Category Archive: Science Friday

Science Friday: How do steelhead survive in intermittent streams?

It’s the first Friday in October — officially, “Septober” for us steelheaders.   Unfortunately, steelhead runs across much of the West Coast have been down this year, and now there is another blob of warm water in the North Pacific. Things don’t look good right now, but wild steelhead have withstood these types of conditions … Continued

The Choice for Hatchery Residual Steelhead

Do you know that not all hatchery steelhead smolts actually migrate to the ocean? Some remain in freshwater. Either way, these O. mykiss face a future that could be heroic (survive long enough to mate with a wild steelhead adult female) — or not-so-heroic (survive the summer in freshwater but perish during the difficult conditions … Continued

A Genetic Basis for Summer and Winter Steelhead – a follow up

By Charlie Schneider   We’re going to bring things full circle this week, with a look at how emerging science can meld with policy and restoration efforts to help reach our ultimate goal of improving steelhead runs.   A previous SF post (http://www.wildsteelheaders.org/much-at-stake-in-listing-decision-on-northern-california-summer-steelhead/ ) highlighted the petition to list summer steelhead on the Eel River … Continued

eDNA and O. mykiss, part II

Natalie Stauffer-Olsen   Two weeks ago we looked at the use of eDNA in monitoring for the presence or absence of aquatic species. While our post was not a comprehensive review of this subject, we did include some of the most promising aspects — and some of the challenges — associated with using this new … Continued

Science Friday: The value of new technology: eDNA and O. mykiss

By Natalie Stauffer-Olsen   It is always exciting when new technology becomes available that can help us understand, manage and protect wild steelhead, the mavericks of the Pacific salmonids.   Steelhead and rainbow trout populations can be difficult to predict, model and understand because of their very plastic (scientific term for highly variable) life histories, … Continued

Science Friday: What happens when you cram the big’uns in with the small’ins?

We sure do love this beautiful weather! It’s almost the first day of June. Summer is officially within sight.   This week’s Science Friday goes back in time over 20-years to 1997.  We review a study conducted by Brett Harvey and Rodney Nakamoto. We have reviewed some of their work previously, which focused on habitat … Continued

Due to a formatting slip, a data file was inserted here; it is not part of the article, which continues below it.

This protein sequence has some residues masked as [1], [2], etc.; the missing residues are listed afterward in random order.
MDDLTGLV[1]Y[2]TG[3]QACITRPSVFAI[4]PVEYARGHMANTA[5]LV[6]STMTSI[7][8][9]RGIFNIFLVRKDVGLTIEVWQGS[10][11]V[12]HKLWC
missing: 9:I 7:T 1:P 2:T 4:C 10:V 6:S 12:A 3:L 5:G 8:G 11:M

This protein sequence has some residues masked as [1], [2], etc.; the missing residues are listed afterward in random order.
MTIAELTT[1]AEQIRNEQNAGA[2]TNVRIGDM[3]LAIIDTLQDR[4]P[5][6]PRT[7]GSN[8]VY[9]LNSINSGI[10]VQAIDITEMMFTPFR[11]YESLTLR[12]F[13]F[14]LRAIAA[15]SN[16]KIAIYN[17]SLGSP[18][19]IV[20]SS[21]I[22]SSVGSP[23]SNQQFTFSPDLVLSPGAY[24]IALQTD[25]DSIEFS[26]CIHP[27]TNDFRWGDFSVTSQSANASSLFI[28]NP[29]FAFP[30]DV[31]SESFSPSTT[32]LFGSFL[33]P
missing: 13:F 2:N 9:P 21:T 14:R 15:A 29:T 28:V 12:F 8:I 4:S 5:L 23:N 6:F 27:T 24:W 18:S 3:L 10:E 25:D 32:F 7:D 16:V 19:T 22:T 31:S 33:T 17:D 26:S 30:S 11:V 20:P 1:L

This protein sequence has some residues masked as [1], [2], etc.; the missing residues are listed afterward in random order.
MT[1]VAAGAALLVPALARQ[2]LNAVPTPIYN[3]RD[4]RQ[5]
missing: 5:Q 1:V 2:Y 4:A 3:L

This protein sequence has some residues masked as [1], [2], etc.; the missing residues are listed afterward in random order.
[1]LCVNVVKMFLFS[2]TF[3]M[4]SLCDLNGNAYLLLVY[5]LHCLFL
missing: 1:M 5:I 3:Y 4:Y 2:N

Science Friday: Successful habitat restoration on the Washougal River

Welcome to another Science Friday post from Wild Steelheaders United. In this space we usually review scientific studies that have implications for wild steelhead conservation and management. But we take a slightly different path this week. I was born and raised on the banks of the Washougal River in SW Washington. The poor Washougal has … Continued

Science Friday: Why is your lateral line different than mine?

Most of us working on behalf of wild steelhead love our jobs. Still, after a long week we are ready to hit the water — and share some more Science Friday steelhead knowledge.   This week we touch on a study conducted by Andrew Brown at the University of Washington, along with several co-authors. The … Continued

Science Friday: When fish grow and die in California

Soquel Creek is a small stream flowing into Monterey Bay about 70 miles south of San Francisco and is home to a population of winter steelhead. A group of scientists published a paper in 2009 that looked into seasonal patterns of growth, survival and movement of age-0 and age-1+ juvenile steelhead within this small California … Continued

Science Friday: Predictions for Columbia/Snake River summer steelhead and a new study on ocean distribution

Winter steelhead season is winding down, if not over in some rivers. Time to regroup and prepare for summer runs!   This Friday we have a science two-pack for you.   First, a bit of cautious optimism. More steelhead are predicted to return to the Columbia River basin this year than in the past two … Continued